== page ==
After a closed-door meeting of the UN Security Council last Wednesday, the
council president, Ambassador Vitaly Churkin of Russia, issued a press
statement, approved by all 15 members, expressing "grave concern over the
worsening humanitarian crisis in north-east Sri Lanka".
Asked about the negative reports coming out of the war zone, Kohona told Inter
Press Service: "I am surprised that the international media and certain
national leaders, who do not seem to share the agony of Baghdad and the Swat
Valley, have swallowed the LTTE propaganda hook line and sinker."
"I have been assured from the highest levels that the Sri Lankan army does not
use heavy weapons and aerial bombs," he said. He also said the government had
"intercepted LTTE messages to the Tamil diaspora asking it to keep up the
propaganda blitz because liberal-minded Western countries will be forced to
"The diaspora which has invested much in the Eelam illusion [of a separate
state for the minority Tamils in Sri Lanka] will maintain the rage until the
end, and the hostages will be forced to pay the price with their lives - just
as other people's children were recruited to die in mosquito-infested jungles
while the diaspora wrote out checks every month to salvage its conscience and
placate the ghosts of 1983 [the year of ethnic riots in Sri Lanka]."
Asked about the proposal for a safe passage to the LTTE leadership to save
civilian lives, Kohona said: "A suggestion has been made that the families of
the leadership will be given safe passage, if they surrender."
Responding to widespread criticism that humanitarian organizations and the
international media are being shut out of the war zone, the government has
relented. According to Kohona, about 52 international organizations and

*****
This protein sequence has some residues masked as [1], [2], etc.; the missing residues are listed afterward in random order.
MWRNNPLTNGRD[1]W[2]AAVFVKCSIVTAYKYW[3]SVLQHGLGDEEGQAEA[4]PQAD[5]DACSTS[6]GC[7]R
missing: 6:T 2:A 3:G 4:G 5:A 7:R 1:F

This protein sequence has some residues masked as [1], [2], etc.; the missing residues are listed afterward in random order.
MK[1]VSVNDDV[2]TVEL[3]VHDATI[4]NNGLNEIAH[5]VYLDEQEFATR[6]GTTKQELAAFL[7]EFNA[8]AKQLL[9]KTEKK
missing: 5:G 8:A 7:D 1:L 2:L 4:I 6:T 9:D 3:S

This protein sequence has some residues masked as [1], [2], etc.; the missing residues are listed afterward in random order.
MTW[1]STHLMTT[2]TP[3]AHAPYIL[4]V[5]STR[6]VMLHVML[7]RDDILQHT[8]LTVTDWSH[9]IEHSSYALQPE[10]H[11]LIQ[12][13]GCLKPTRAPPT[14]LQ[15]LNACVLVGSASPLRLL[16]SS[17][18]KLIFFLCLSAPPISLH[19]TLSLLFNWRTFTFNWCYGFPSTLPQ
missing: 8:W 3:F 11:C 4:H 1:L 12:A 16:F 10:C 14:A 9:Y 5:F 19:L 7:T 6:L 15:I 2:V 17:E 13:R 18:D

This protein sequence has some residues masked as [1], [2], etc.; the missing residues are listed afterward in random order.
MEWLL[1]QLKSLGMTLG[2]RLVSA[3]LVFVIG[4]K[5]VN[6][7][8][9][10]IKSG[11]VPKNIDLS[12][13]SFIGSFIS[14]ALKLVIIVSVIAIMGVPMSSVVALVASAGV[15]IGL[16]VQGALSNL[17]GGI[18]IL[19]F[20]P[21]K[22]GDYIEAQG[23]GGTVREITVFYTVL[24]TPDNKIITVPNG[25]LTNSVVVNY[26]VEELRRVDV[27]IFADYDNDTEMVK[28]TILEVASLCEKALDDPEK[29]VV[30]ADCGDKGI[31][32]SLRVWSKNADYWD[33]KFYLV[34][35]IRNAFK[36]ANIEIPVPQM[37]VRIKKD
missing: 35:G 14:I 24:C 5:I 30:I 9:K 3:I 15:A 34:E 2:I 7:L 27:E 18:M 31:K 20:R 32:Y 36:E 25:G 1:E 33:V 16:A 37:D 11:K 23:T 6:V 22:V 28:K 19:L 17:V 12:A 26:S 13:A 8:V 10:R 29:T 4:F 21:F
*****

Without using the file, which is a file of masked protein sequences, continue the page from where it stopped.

non-governmental organizations are operating in the camps housing internally
"I have been to the camps and hospitals three times," Kohona said, pointing out
that the International Committee of the Red Cross and the UN High Commissioner
for Refugees are present at Omanthai, the screening center, when internally
displaced people arrive in government-controlled areas.
Trade partners consider pressure
The United States, joined by Britain, France and other European Union states,
are stepping up economic pressure on Sri Lanka to stop killing of civilians,
writes Nuwan Perera of Inter Press Service. The countries are planning on using
a proposed International Monetary Fund (IMF) bailout package and trade
concessions as bargaining tools.
"I think the international community is putting economic pressure on the
government as nothing else has worked [in relation to international appeals to
stop fighting and avoid civilian casualties]," said Jehan Perera, political
commentator and executive director at the National Peace Council in Colombo.
Earlier last week, British Foreign Secretary David Miliband and French Foreign
Minister Bernard Kouchner told reporters at the UN that the IMF's proposed
US$1.9 billion bailout package to shore up Sri Lanka's depleted foreign
exchange reserves was under review. They also referred to the "GSP+" tax
concessions for export products into the EU that Colombo has reapplied for -